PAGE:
By Debra Cash
Energizing, joyful, expert, close to the infallible, Chase magic was an excellent choice to reopen ART after the long pandemic shutdown.
Chase magic, Created by Ayodele Casel, directed by Torya Beard, with original compositions and musical direction by Crystal Monee Hall. At the American Repertory Theater, Loeb Drama Center, 64 Brattle Street, Cambridge, until October 9.
The cheerful hubbub of real, living people only occasionally stands out behind their free i [heart] art masks last night at the opening of tap dancer Ayodele Casel Chase magic moved more than one onlooker to tears – even before the house lights went out. Energizing, joyful, expert, close to the infallible, Chase magic was an excellent choice to reopen ART after the long pandemic shutdown.
Interestingly enough, this show – which does not explicitly address the pandemic – is indirectly a pandemic product. Recorded last March at the Joyce Theater in New York without an audience, the original video version of Chase magic served as a virtual trial out of town. Does the energy of a live audience help dancers and musicians? From the stage, they told us yes. Does being live help the audience? God damn it.
Chase magic opens with a black note. The dancers, patting along what appears to be a jumble of crisscrossing planes and ramps, wear beige trench coats and strike an urban rhythm similar to the clicking of a subway car entering a station. These are New Yorker, all of you: jumping between platforms with an occasional blossoming of open legs, they’ve been cramped long enough. They are ready to move.
Casel, a slight figure of black and Puerto Rican heritage who wears her hair in a bun above a braid that runs down her back, begins her first solo. Accompanied by the skillful pianist Anibal Cesar Cruz, she walks on the stage in her metallic shoes which catch the light, a rain stick trembling against the delicate high notes of the piano. There is running water in his footwork. It’s a style that returns throughout the evening, as if Casel is keeping his engine idling.
During Chase magic, she will perform a duet with dancer Anthony Morigerato in a rumba version of “Fly Me to the Moon”, her light, suspended technique and her corkscrew tricks arguing that it is not necessary to be identical in terms of race, gender or style to be friends; play a few leader follow-up games and find plenty of well-timed breaks and contrasts with “guys” – Anthony Morigerato and Kurt Csolak; and dance a sober trio that is almost severe in its precision in unison with Amanda Castro and Naomi Funaki – a lively young dancer I recognized in Caleb Teicher’s “Moses Supposes” video and I would have liked to see more.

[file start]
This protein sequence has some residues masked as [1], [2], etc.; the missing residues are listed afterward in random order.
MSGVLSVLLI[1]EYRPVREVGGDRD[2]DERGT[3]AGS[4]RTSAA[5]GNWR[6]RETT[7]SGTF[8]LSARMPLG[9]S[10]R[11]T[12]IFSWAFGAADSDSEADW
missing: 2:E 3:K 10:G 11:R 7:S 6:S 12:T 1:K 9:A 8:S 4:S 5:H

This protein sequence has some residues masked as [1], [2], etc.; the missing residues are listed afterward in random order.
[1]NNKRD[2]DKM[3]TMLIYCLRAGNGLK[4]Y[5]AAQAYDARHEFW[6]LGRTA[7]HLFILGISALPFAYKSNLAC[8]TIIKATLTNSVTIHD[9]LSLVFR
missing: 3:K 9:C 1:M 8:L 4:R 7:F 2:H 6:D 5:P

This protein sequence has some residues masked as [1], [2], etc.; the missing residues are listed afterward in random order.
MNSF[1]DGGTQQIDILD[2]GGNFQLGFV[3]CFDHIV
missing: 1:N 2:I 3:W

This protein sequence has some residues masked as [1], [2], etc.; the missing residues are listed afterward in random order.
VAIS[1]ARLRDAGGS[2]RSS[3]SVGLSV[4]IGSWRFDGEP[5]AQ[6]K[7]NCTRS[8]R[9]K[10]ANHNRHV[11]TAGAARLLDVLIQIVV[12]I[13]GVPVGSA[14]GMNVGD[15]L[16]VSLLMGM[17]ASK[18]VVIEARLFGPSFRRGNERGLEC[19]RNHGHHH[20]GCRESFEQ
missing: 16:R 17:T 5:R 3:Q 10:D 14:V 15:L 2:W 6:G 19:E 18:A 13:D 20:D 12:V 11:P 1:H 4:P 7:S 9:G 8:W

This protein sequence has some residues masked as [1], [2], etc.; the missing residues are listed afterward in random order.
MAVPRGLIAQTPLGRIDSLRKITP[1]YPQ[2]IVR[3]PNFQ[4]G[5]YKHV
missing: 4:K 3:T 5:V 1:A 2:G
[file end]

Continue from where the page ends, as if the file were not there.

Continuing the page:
The staging of the show, by Torya Beard, is tight. Alex Giorgetti’s balanced sound mix lets the tapper’s shoes hear like musical instruments. There’s even a sweet song led by Crystal Monee Hall where, after so many months of dealing with digital signal asynchrony, we hear each other’s voices in real time singing the repeated word love / love / love.
But there is no doubt that the most powerful magic of Chase magic is made by the combination of Casel and the great jazzman Arturo O’Farrill. If you attend the show any other night of the ART race, you’ll see a different performance than mine: this improvography (as the faucet folks call it, in memory of Gregory Hines) throws Casel into the deep end. to “thrive in the chaos” of O’Farrill’s Latin jazz. This section of the show is called “Confidence” and the confidence is non-negotiable. It may be simple for Casel to match the bass notes of the piano with lowered heels, but as O’Farrill’s playing begins to cascade like a mechanical piano slipping out of its gables, he almost dares Casel to follow. . Mostly, she does.
Ayodele Casel was very interested in exploring her presence in the tap world and the multiracial tap heritage donation: the work she created while she was a Radcliffe member 2019-2020, Diary of a tap dancer, explored the accomplishments of the tap dancers who came before her, not all of whom are as famous as they deserve. I was glad she shouted at Diane walker, which was in the house.
The closing section of Chase magic involves Castro, representing Afro-Caribbean culture, dressed in puffy white bomba skirt and work towards a trance-like frenzy as tap dancers surround her like sidekicks in a Martha Graham painting. It didn’t work for me.
Yet just beyond this overly literal framework was a hint of the next steps.
Behind the larger-than-life dancers was projected a brief loop of choreographer Ronald K. Brown moving with his characteristic liquidity, gesturing as if calling for homeland. Stanzas from his poem “Meeting Place” were also screened. Brown, born in Bedford-Stuyvesant, has been able to draw deeply into the traditional vocabulary of the West African movement to create works that speak to his own contemporary spiritual research. Casel may think that her work can support her journey as she pursues the magic of the tap.
Debra cash, a founding contributor to Arts Fuse who now sits on its board of directors, is executive director of the Boston Dance Alliance.